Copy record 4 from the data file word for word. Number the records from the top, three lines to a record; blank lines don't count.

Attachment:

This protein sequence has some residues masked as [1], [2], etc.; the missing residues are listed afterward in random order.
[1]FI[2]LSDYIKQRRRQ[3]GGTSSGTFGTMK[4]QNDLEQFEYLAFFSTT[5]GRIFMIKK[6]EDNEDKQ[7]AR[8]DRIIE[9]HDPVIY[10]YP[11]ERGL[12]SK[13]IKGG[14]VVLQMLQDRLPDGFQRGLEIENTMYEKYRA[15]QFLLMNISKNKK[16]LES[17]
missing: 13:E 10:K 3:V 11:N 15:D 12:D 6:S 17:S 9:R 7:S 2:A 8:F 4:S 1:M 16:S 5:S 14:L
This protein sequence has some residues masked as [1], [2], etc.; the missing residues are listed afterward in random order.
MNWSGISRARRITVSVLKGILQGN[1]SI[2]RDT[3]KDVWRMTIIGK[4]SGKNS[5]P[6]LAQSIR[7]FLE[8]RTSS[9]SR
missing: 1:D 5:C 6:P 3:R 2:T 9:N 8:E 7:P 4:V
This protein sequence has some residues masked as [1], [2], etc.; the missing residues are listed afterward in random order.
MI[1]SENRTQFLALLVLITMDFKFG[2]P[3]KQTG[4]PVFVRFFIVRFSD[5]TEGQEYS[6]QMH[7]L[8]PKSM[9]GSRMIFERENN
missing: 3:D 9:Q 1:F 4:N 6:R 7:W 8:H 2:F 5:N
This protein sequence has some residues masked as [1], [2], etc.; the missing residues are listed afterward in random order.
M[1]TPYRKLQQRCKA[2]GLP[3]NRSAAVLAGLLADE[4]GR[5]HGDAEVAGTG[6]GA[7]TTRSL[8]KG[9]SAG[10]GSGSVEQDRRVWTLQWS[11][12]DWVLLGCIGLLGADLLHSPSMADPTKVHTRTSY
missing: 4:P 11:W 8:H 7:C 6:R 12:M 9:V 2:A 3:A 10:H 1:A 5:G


This protein sequence has some residues masked as [1], [2], etc.; the missing residues are listed afterward in random order.
M[1]TPYRKLQQRCKA[2]GLP[3]NRSAAVLAGLLADE[4]GR[5]HGDAEVAGTG[6]GA[7]TTRSL[8]KG[9]SAG[10]GSGSVEQDRRVWTLQWS[11][12]DWVLLGCIGLLGADLLHSPSMADPTKVHTRTSY
missing: 4:P 11:W 8:H 7:C 6:R 12:M 9:V 2:A 3:A 10:H 1:A 5:G